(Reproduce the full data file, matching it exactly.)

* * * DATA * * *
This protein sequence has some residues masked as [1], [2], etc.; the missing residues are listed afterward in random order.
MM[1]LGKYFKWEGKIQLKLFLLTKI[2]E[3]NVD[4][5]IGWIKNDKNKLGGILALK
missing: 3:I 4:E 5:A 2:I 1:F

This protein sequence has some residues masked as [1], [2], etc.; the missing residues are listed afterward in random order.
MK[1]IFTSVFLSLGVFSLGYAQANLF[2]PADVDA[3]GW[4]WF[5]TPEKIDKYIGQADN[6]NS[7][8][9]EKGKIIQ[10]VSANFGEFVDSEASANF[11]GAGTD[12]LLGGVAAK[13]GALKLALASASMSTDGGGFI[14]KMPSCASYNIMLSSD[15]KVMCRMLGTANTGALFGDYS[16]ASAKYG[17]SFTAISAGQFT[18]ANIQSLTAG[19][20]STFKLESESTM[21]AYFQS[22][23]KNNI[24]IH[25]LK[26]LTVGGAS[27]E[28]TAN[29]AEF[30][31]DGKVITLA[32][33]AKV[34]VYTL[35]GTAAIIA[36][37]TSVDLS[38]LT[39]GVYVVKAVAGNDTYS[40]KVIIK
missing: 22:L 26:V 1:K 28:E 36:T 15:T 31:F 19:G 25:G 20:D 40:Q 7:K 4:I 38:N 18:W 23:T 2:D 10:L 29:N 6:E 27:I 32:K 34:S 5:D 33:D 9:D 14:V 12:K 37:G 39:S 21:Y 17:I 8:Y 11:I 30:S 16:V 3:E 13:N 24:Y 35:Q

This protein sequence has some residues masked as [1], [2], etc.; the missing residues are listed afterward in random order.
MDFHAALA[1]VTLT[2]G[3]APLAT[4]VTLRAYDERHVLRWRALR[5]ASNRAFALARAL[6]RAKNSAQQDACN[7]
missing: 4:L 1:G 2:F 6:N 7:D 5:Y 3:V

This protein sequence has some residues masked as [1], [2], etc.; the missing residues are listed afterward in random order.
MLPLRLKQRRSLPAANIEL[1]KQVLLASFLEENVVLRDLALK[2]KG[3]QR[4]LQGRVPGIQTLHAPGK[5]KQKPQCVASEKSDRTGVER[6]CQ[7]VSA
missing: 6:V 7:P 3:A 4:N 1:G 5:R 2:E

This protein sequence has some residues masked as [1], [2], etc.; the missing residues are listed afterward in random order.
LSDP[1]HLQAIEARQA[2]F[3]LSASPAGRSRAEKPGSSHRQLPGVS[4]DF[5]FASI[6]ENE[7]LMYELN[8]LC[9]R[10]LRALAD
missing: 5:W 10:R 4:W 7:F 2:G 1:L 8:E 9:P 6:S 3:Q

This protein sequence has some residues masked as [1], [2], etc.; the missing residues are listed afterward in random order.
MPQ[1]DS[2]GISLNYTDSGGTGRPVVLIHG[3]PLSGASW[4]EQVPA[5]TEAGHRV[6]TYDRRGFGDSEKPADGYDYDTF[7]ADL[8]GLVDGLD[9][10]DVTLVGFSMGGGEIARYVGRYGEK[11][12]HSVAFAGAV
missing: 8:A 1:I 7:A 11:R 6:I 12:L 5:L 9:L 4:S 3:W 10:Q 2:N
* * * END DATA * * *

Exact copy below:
This protein sequence has some residues masked as [1], [2], etc.; the missing residues are listed afterward in random order.
MM[1]LGKYFKWEGKIQLKLFLLTKI[2]E[3]NVD[4][5]IGWIKNDKNKLGGILALK
missing: 3:I 4:E 5:A 2:I 1:F

This protein sequence has some residues masked as [1], [2], etc.; the missing residues are listed afterward in random order.
MK[1]IFTSVFLSLGVFSLGYAQANLF[2]PADVDA[3]GW[4]WF[5]TPEKIDKYIGQADN[6]NS[7][8][9]EKGKIIQ[10]VSANFGEFVDSEASANF[11]GAGTD[12]LLGGVAAK[13]GALKLALASASMSTDGGGFI[14]KMPSCASYNIMLSSD[15]KVMCRMLGTANTGALFGDYS[16]ASAKYG[17]SFTAISAGQFT[18]ANIQSLTAG[19][20]STFKLESESTM[21]AYFQS[22][23]KNNI[24]IH[25]LK[26]LTVGGAS[27]E[28]TAN[29]AEF[30][31]DGKVITLA[32][33]AKV[34]VYTL[35]GTAAIIA[36][37]TSVDLS[38]LT[39]GVYVVKAVAGNDTYS[40]KVIIK
missing: 22:L 26:V 1:K 28:E 36:T 15:T 31:F 19:G 25:G 20:D 40:Q 7:K 4:I 38:N 18:W 23:T 2:D 10:L 29:N 6:E 27:I 32:K 34:S 5:D 33:D 9:D 14:V 12:K 37:G 39:S 21:Y 17:I 8:Y 11:I 30:S 16:V 3:E 13:N 24:Y 35:Q

This protein sequence has some residues masked as [1], [2], etc.; the missing residues are listed afterward in random order.
MDFHAALA[1]VTLT[2]G[3]APLAT[4]VTLRAYDERHVLRWRALR[5]ASNRAFALARAL[6]RAKNSAQQDACN[7]
missing: 4:L 1:G 2:F 6:N 7:D 5:Y 3:V

This protein sequence has some residues masked as [1], [2], etc.; the missing residues are listed afterward in random order.
MLPLRLKQRRSLPAANIEL[1]KQVLLASFLEENVVLRDLALK[2]KG[3]QR[4]LQGRVPGIQTLHAPGK[5]KQKPQCVASEKSDRTGVER[6]CQ[7]VSA
missing: 6:V 7:P 3:A 4:N 1:G 5:R 2:E

This protein sequence has some residues masked as [1], [2], etc.; the missing residues are listed afterward in random order.
LSDP[1]HLQAIEARQA[2]F[3]LSASPAGRSRAEKPGSSHRQLPGVS[4]DF[5]FASI[6]ENE[7]LMYELN[8]LC[9]R[10]LRALAD
missing: 5:W 10:R 4:W 7:F 2:G 1:L 8:E 9:P 6:S 3:Q

This protein sequence has some residues masked as [1], [2], etc.; the missing residues are listed afterward in random order.
MPQ[1]DS[2]GISLNYTDSGGTGRPVVLIHG[3]PLSGASW[4]EQVPA[5]TEAGHRV[6]TYDRRGFGDSEKPADGYDYDTF[7]ADL[8]GLVDGLD[9][10]DVTLVGFSMGGGEIARYVGRYGEK[11][12]HSVAFAGAV
missing: 8:A 1:I 7:A 11:R 6:I 12:L 5:L 9:L 4:S 3:W 10:Q 2:N